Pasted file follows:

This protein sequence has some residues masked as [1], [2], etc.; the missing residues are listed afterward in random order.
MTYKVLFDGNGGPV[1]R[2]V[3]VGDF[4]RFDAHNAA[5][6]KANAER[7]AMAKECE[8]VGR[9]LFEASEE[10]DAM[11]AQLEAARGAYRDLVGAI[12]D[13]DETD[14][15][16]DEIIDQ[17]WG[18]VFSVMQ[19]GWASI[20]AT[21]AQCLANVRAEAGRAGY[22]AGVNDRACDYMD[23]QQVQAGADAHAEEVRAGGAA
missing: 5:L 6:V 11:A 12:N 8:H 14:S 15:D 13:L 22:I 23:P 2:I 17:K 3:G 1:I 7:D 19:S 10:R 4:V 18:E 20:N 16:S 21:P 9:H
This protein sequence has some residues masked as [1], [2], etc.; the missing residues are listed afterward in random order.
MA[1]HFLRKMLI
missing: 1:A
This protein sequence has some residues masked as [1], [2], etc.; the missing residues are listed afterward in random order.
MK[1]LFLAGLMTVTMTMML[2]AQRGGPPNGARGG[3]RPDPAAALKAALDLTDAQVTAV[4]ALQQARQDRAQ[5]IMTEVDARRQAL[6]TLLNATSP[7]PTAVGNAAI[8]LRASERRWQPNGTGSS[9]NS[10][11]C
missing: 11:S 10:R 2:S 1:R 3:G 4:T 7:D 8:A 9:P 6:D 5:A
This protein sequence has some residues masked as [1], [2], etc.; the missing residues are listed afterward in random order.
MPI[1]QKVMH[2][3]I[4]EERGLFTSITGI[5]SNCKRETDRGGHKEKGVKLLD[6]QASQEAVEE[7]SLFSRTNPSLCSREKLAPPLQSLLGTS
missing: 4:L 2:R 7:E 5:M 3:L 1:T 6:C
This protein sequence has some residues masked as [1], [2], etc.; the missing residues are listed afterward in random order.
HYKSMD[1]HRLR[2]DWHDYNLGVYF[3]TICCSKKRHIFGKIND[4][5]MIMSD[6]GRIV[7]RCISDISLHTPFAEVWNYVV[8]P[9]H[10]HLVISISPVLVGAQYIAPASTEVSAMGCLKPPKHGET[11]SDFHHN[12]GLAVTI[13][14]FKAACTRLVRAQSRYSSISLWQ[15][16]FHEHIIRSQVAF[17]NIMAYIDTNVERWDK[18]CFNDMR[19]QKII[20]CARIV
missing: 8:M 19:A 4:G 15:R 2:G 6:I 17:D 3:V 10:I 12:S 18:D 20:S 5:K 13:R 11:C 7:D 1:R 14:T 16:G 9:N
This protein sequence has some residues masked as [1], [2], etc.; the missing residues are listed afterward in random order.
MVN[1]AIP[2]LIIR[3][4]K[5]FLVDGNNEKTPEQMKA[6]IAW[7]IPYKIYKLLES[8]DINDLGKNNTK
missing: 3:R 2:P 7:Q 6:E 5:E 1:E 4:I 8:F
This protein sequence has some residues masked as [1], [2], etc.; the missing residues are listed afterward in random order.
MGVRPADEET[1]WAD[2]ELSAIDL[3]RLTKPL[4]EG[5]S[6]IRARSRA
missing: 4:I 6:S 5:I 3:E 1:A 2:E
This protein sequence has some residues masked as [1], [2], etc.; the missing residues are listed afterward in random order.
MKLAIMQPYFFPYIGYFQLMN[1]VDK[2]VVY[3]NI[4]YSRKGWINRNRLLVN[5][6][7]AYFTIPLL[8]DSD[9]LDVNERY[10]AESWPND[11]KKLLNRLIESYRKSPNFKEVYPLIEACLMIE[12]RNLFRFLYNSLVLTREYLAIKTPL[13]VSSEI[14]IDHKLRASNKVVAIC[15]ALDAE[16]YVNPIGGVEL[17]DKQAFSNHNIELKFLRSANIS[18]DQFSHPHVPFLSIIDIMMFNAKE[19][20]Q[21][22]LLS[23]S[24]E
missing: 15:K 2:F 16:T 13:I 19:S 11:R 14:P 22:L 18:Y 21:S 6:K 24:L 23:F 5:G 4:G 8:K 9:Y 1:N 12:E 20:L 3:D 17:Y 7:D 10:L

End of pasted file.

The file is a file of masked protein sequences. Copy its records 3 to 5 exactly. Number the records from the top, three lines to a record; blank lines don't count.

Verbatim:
This protein sequence has some residues masked as [1], [2], etc.; the missing residues are listed afterward in random order.
MK[1]LFLAGLMTVTMTMML[2]AQRGGPPNGARGG[3]RPDPAAALKAALDLTDAQVTAV[4]ALQQARQDRAQ[5]IMTEVDARRQAL[6]TLLNATSP[7]PTAVGNAAI[8]LRASERRWQPNGTGSS[9]NS[10][11]C
missing: 11:S 10:R 2:S 1:R 3:G 4:T 7:D 8:A 9:P 6:D 5:A
This protein sequence has some residues masked as [1], [2], etc.; the missing residues are listed afterward in random order.
MPI[1]QKVMH[2][3]I[4]EERGLFTSITGI[5]SNCKRETDRGGHKEKGVKLLD[6]QASQEAVEE[7]SLFSRTNPSLCSREKLAPPLQSLLGTS
missing: 4:L 2:R 7:E 5:M 3:L 1:T 6:C
This protein sequence has some residues masked as [1], [2], etc.; the missing residues are listed afterward in random order.
HYKSMD[1]HRLR[2]DWHDYNLGVYF[3]TICCSKKRHIFGKIND[4][5]MIMSD[6]GRIV[7]RCISDISLHTPFAEVWNYVV[8]P[9]H[10]HLVISISPVLVGAQYIAPASTEVSAMGCLKPPKHGET[11]SDFHHN[12]GLAVTI[13][14]FKAACTRLVRAQSRYSSISLWQ[15][16]FHEHIIRSQVAF[17]NIMAYIDTNVERWDK[18]CFNDMR[19]QKII[20]CARIV
missing: 8:M 19:A 4:G 15:R 2:G 6:I 17:D 3:V 10:I 12:S 18:D 20:S 5:K 13:R 11:C 7:D 1:R 14:T 16:G 9:N